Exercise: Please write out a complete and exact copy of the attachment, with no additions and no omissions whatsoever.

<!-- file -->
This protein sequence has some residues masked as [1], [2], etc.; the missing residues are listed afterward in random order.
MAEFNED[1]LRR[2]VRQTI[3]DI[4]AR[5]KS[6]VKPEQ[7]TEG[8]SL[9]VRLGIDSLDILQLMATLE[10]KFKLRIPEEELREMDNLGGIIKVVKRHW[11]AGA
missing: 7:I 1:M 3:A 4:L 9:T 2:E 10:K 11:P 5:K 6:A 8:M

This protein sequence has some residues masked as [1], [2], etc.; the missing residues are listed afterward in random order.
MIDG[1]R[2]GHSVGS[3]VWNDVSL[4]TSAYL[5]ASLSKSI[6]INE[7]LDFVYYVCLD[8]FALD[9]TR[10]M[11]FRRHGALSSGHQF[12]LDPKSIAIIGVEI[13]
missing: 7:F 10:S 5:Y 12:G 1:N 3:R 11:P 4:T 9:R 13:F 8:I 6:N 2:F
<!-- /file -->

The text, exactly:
This protein sequence has some residues masked as [1], [2], etc.; the missing residues are listed afterward in random order.
MAEFNED[1]LRR[2]VRQTI[3]DI[4]AR[5]KS[6]VKPEQ[7]TEG[8]SL[9]VRLGIDSLDILQLMATLE[10]KFKLRIPEEELREMDNLGGIIKVVKRHW[11]AGA
missing: 7:I 1:M 3:A 4:L 9:T 2:E 10:K 11:P 5:K 6:A 8:M

This protein sequence has some residues masked as [1], [2], etc.; the missing residues are listed afterward in random order.
MIDG[1]R[2]GHSVGS[3]VWNDVSL[4]TSAYL[5]ASLSKSI[6]INE[7]LDFVYYVCLD[8]FALD[9]TR[10]M[11]FRRHGALSSGHQF[12]LDPKSIAIIGVEI[13]
missing: 7:F 10:S 5:Y 12:G 1:N 3:R 11:P 4:T 9:R 13:F 8:I 6:N 2:F